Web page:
It should not include financial levels or detailed benefits by gold, silver and bronze. It’s meant to start a dialogue not provide all the answers.


Step 4: Build your list of companies and do research to figure out how they align with your opportunities.


Connect and Cultivate Phase

Step 5: Outreach to the companies with a short email meant to secure a brief meeting.


Step 6: Follow up consistently until you get a meeting, or until you can engage them in an email exchange. Some interaction should be a minimal requirement before proceeding.


Step 7: In your brief meeting find out what is important to them by asking lots of questions.


Step 8: Put forth a proposal for them that responds to the information you have gathered through your research and meeting.


Stewardship and Fulfillment Phase

Step 9: Once you’ve secured the partnership, stay in regular contact and fulfill promises. Build more ways they can support you in the future.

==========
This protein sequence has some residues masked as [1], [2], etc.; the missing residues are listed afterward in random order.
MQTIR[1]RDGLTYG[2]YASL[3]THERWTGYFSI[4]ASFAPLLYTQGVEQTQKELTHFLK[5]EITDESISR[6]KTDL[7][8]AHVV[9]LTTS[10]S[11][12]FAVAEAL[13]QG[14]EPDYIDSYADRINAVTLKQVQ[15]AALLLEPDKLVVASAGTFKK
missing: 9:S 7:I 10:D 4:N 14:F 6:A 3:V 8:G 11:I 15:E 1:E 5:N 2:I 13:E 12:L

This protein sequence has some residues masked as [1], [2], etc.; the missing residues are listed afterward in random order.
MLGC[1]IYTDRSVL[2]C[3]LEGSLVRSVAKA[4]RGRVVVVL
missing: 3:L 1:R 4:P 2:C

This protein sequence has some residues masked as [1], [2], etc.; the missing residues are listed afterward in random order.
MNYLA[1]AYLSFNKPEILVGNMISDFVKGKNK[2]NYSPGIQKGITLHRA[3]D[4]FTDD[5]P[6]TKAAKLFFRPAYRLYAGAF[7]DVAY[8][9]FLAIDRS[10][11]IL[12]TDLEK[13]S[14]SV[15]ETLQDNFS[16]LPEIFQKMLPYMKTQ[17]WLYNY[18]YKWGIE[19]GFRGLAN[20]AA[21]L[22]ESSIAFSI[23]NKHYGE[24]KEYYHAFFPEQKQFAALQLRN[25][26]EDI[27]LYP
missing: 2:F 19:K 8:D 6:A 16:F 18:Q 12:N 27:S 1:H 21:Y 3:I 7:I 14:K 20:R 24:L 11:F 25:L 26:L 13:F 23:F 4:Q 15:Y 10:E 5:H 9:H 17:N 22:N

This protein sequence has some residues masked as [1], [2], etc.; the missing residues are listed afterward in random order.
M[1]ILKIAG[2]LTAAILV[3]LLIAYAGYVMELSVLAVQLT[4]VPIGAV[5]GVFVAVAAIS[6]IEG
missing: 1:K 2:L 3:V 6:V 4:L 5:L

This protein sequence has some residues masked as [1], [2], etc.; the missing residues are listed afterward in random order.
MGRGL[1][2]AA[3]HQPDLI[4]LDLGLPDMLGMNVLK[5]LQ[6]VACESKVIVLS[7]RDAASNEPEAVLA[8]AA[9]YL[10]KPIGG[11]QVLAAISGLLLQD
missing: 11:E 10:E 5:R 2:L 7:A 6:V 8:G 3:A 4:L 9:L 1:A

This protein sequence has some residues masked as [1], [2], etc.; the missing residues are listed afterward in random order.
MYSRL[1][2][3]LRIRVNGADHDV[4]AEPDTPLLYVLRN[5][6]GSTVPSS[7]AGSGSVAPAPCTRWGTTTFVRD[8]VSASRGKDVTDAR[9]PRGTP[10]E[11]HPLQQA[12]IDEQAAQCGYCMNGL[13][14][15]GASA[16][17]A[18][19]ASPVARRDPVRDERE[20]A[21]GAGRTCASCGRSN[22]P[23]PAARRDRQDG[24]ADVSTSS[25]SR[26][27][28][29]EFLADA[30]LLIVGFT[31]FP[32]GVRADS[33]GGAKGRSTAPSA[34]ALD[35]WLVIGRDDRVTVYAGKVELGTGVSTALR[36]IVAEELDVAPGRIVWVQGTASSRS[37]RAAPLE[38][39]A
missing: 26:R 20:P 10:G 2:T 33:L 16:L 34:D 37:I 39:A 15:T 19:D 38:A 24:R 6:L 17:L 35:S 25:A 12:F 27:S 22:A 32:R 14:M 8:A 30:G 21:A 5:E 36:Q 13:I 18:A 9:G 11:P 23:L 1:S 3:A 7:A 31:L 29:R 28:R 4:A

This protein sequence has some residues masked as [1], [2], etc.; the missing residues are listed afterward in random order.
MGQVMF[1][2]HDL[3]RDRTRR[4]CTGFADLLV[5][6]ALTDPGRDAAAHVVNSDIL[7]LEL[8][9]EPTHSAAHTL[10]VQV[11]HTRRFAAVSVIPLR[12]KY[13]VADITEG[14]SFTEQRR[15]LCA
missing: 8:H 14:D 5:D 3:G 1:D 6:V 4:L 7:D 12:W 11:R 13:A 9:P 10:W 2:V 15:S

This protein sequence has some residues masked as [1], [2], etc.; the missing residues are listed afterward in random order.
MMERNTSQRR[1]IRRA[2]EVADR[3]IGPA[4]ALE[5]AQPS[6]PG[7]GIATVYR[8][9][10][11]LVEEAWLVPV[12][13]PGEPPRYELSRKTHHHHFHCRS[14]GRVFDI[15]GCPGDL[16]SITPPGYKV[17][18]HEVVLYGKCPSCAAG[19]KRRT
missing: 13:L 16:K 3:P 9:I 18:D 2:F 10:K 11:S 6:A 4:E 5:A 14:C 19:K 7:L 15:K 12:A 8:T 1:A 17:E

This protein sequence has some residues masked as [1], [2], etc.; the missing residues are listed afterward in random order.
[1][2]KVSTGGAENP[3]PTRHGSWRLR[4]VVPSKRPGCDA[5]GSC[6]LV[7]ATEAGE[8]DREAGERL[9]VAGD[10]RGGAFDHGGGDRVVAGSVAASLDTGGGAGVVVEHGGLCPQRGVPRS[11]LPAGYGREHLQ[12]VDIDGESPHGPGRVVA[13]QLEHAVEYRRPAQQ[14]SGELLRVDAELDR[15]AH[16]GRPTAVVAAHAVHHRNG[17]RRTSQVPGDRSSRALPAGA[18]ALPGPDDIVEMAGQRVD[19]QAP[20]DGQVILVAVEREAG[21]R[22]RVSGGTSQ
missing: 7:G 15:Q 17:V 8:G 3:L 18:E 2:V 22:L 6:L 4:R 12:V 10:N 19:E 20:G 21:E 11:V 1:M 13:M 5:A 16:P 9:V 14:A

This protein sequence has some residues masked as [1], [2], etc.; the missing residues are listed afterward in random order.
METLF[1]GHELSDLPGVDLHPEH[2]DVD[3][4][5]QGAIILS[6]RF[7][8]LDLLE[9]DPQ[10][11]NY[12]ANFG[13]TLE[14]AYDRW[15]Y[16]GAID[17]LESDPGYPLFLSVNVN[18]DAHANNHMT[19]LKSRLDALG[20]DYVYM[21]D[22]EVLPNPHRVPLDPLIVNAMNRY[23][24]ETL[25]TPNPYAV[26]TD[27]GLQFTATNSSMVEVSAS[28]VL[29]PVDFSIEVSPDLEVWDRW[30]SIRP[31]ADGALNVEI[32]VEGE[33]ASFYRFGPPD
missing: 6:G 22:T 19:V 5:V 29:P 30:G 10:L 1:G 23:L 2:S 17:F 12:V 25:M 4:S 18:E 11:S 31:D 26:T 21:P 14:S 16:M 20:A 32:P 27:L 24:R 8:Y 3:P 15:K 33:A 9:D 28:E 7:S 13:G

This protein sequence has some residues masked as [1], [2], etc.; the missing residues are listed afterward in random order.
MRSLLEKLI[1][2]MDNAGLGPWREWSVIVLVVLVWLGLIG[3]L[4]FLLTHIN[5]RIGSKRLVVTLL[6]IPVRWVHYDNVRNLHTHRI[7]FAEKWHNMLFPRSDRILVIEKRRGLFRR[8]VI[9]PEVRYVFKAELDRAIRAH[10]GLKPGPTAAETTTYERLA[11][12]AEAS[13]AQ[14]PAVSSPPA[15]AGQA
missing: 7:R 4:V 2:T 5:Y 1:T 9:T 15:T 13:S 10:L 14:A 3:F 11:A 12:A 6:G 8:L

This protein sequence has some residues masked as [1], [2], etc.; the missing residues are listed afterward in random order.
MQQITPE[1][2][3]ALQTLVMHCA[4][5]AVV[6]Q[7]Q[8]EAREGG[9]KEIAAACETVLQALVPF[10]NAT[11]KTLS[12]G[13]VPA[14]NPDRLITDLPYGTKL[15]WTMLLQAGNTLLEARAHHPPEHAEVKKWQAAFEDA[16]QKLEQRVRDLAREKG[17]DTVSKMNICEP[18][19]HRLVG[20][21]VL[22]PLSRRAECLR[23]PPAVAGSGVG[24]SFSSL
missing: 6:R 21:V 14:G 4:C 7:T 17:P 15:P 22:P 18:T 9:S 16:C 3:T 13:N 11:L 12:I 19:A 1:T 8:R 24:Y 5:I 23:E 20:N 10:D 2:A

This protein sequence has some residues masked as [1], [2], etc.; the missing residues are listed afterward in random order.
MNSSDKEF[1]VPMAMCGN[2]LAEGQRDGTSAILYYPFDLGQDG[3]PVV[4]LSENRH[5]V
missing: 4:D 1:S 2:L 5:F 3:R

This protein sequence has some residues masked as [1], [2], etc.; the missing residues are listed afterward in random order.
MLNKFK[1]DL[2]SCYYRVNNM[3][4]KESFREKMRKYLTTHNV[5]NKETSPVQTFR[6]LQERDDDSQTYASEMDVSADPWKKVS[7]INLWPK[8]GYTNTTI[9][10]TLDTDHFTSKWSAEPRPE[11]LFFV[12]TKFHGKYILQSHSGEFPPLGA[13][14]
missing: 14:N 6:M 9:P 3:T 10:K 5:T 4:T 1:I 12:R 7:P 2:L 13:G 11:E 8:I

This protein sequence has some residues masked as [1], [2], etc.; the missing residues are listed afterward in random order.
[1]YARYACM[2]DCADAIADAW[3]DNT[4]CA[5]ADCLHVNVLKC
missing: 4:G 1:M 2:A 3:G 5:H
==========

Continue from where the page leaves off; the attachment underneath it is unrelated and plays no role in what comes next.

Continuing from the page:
With those steps sketched out, you have a sense of the pathway to success!


What tips would you offer to a nonprofit organization that is looking to build and sustain successful corporate partnerships for the first time?

I’m not exaggerating when I say I could give tips forever! In fact, once a week I send out a newsletter to my community that provides tips and strategies. You can sign up for that here.


In the meantime, here are 4 tips that you must know!

  1. Do your research to find various ways you align with the company and can provide value to them. For example, do they like employee volunteering? Respond with your employee volunteer program. Have they listed their priority funding areas? Respond with the unique way you fulfill that funding area.

  2. Start with a few companies. It is better to have meaningful conversations and establish bigger partnerships with a few companies that you can build than having a big long list and no strategic approach!

  3. Send less. The goal is to build a relationship over time. Initially that means providing them with enough information to get the conversation started. The complexity of your organization and all you do can be shared over time.